At the Open Group Architecture Practitioner Conference, I caught up with Allen Brown, President and CEO of The Open Group, to talk about TOGAF and the other activities of The Open Group. I also spoke with Chris Harding, Forum Director for SOA and Semantic Interoperability.
The Open Group originated as a merger of two UNIX standards bodies (X/Open and Open Software Foundation); and UNIX certification (e.g. Apple Leopard) is still its best-known product and cash cow.
The two rising stars in The Open Group portfolio are Architecture and Security.
At the core of Architecture is The Open Group Architecture Framework (TOGAF). TOGAF 9.0 is now available. It was launched in the US in February, and this conference represents the European launch. There are several forums and groups working in parallel with the main TOGAF Architecture Forum, including Business Architecture, SOA and ArchiMate.
Clearly there may be a temptation in some quarters to see TOGAF as a bucket for everything that is remotely architectural. The latest TOGAF guide does contain material on business architecture and SOA and security, as well as the core architectural framework and process. However, the working groups operate on a loosely-coupled basis - for example, the SOA working group timetable is not synchronized to the Architecture Forum timetable - and this probably makes a more modular structure inevitable, at least in publication and possibly also curriculum.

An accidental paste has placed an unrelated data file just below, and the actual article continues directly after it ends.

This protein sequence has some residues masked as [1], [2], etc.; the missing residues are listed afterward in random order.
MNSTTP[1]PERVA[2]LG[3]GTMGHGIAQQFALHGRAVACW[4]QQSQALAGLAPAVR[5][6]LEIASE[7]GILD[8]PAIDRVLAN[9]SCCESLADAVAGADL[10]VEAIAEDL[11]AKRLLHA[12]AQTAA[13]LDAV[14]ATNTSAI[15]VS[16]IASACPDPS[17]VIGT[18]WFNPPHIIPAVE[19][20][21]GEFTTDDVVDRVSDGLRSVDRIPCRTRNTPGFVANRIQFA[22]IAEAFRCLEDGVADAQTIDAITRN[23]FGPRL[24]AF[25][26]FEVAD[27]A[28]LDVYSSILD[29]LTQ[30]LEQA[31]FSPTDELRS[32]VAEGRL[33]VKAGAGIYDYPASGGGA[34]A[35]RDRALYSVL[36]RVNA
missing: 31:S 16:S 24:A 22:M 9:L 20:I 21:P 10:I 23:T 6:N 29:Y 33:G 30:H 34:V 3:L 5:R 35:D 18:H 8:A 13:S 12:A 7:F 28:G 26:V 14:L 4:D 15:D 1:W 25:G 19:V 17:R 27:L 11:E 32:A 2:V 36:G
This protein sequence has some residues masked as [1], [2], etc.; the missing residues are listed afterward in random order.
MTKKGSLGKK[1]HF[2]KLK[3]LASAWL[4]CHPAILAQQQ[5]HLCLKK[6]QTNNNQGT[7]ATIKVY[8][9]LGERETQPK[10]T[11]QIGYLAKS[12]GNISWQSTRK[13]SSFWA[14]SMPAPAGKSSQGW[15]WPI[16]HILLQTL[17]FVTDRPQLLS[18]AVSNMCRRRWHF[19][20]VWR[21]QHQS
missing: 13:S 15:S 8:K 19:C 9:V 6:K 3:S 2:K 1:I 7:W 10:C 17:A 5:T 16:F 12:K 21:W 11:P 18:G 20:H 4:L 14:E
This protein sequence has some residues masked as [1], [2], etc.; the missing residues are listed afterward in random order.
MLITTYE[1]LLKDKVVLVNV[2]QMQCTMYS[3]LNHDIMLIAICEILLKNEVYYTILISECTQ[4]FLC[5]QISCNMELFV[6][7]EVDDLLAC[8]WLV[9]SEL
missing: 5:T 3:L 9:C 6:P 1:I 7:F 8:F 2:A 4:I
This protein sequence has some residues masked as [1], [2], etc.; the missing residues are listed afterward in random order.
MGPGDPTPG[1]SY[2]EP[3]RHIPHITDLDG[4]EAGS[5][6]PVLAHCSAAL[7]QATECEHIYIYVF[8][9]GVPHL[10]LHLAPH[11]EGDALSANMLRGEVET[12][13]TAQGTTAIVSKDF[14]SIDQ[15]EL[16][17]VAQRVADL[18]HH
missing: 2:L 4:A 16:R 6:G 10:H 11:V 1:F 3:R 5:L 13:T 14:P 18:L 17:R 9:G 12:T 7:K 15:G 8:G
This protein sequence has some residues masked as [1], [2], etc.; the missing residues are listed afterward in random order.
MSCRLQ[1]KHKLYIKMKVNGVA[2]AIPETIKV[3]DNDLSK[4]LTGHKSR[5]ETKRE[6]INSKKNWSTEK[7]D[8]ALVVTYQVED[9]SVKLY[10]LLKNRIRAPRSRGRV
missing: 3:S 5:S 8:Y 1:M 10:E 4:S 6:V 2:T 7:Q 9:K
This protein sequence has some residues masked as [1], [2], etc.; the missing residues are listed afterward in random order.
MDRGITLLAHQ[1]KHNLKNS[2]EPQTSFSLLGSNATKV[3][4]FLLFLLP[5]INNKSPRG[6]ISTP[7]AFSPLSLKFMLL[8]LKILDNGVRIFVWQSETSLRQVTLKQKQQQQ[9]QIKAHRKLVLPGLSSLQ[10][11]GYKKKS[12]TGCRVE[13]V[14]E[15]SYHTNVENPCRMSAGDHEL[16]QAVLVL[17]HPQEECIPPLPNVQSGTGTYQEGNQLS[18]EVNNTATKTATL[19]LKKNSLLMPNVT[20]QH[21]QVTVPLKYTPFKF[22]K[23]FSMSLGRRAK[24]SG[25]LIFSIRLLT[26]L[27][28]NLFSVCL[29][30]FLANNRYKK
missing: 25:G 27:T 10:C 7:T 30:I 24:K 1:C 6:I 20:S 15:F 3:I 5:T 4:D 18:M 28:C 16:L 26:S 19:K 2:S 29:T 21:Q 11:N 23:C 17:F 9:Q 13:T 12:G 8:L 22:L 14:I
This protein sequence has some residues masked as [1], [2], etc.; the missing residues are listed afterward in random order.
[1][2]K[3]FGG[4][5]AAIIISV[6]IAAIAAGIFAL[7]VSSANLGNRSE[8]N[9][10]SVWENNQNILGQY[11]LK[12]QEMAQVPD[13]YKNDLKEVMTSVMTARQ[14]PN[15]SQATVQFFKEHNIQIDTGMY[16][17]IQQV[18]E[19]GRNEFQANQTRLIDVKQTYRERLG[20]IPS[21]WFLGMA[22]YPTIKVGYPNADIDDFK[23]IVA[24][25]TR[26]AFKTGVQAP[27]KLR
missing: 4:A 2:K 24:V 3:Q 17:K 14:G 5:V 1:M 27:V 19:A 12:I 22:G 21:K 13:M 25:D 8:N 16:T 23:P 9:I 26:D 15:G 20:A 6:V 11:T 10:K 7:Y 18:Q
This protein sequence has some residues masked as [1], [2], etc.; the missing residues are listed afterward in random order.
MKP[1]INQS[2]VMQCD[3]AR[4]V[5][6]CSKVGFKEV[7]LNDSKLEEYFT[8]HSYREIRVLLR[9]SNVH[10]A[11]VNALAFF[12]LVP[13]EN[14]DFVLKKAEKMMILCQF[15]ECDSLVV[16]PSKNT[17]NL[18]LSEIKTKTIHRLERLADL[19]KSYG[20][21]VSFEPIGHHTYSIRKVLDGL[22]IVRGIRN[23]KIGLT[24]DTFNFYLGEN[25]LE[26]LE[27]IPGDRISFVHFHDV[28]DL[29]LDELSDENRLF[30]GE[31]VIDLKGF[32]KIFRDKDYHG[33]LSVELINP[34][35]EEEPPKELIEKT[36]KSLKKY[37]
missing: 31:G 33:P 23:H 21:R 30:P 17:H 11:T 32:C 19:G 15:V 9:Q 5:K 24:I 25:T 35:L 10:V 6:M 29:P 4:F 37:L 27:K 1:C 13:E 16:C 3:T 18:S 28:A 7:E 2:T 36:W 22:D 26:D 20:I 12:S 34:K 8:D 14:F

There is common interest and a desire for harmonization between The Open Group and other standards bodies, notably OMG and OASIS. (See minutes of SOA Summit from February 2009, which may go some way to addressing David Sprott's concerns on SOA Concept Standards from January 2009.)
Security brings together a number of forums and groups, including the Jericho Forum and Identity Management. Again there is common interest with other standards bodies.
At some point, these two "rising stars" may become "cash cows". Looking into the future, The Open Group may need to seek new initiatives. Semantic Interoperability may be a "problem child" at the moment, but this presumably creates a common interest with W3C, especially given Tim Berners-Lee's interest in the Semantic Web.
And maybe a few more problem children we don't know about yet.